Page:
Under attack at Osorezan

You would expect that coming up to Osorezan by bus means you go back to Shimokita by bus. However, for the intrepid – or naive – you can walk back down the mountain to Ohata then bus it back to Mutsu and Skimokita.

Talk about being super prepared, I had packed sun screen, hiking socks, a sun hat and ‘tenugui’ sweat towel I had borrowed from the hotel in Aomori.

I can’t remember exactly where I found out about this route down. With an A4 print of a section of a topographical map in hand, I was ready. Too bad the landmarks and notes on the map were in Japanese. But what could go wrong following a river downhill to the sea?

There is something exciting about not relying on a real map or wi-if for guidance. (The track is indicated as a road of some sort on Google Maps). With that thought in mind I made my way back past the bus stops on Route 4 and turned off on what looked like an old logging track.

The track runs close to the beautiful Shozu River as it carves out an impressive path though narrow gorges, tumbling rapids and small falls for some 12 kilometres to the small village of Shozugawamichi. Close to Osorezan the track resembles an old road with apparent recent vehicle activity. It then narrows and recent use is less evident, but it is clearly a track rather than a walking path. Maybe a former use was for logging or in part might be an old railway with so many gentle grades and curves.

Alone these quiet places you can be anywhere in the world. Not a building to be seen, not a person to pass by. As the kilometers ticked on I was buoyed by the exhilaration of being somewhere unlikely to be travelled by many visitors, and being freed from the restrictions of schedules. Walking with a smile.

That was until … the attack by hornets or giant bush flies or whatever they were. Incessant attackers swarming to land and bite on any bead of sweat on my head, neck, arms and legs. Swatting endlessly with my tenugui, the beauty of the place was soon reduced to a blur.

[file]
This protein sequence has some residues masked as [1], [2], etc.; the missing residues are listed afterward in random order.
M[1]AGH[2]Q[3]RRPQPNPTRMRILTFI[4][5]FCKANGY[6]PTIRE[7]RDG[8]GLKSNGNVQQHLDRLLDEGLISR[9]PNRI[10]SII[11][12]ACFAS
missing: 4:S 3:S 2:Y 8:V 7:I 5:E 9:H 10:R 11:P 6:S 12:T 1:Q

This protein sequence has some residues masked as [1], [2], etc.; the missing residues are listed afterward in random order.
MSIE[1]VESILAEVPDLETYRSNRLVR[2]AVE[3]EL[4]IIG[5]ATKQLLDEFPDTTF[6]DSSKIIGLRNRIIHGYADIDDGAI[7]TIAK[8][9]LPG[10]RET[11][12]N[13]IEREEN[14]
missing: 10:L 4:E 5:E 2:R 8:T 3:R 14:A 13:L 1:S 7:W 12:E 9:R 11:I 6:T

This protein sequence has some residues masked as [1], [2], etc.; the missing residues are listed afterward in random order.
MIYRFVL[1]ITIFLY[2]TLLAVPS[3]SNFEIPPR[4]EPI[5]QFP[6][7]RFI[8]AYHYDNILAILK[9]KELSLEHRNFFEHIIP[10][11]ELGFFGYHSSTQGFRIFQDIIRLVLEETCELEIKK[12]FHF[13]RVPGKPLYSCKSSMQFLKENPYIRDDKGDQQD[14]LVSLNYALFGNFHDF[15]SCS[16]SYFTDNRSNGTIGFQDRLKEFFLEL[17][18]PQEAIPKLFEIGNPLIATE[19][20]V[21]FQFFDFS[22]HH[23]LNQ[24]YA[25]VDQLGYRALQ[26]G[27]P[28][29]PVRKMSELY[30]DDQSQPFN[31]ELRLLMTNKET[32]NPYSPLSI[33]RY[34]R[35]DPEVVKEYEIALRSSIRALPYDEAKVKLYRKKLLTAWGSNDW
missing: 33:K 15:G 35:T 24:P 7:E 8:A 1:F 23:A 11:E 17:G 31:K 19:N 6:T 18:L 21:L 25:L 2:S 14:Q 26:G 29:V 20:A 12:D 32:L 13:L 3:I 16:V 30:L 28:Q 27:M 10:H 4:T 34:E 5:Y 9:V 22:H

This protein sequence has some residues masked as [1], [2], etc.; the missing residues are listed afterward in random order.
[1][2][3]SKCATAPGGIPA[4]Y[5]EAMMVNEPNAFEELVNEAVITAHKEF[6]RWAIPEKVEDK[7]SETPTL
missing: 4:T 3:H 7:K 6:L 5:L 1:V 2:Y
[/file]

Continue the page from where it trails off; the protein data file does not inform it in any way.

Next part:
I just wanted to get out of there! Longer strides turned into a fast walk, and then a quick jog to get out of this forest of hell. I would have ran if my old legs would have agreed.

After about 15 minutes of flailing around like a mad man, the attackers disappeared as quickly as it appeared. Heart beats soon returned to normal and I had time again to take in the surrounds with pleasure. It’s as if it never happened.

Of course, being too busy swatting the buggers there was no time for photographs of the avengers. So did it happen at all?

Out of the forested trails now, and out onto the tarmac of rural roads heading to the sea at Ohata. On this warm autumn day, this flat 3 kilometer part of the walk was the hardest.

Soon I was at the local bus stop for the short trip into Mutsu. It was no surprise the bus arrived on time.

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About Tony Jarrett

Taking regular visitors routes but more often just where the trains or buses go. Japan leads the way.
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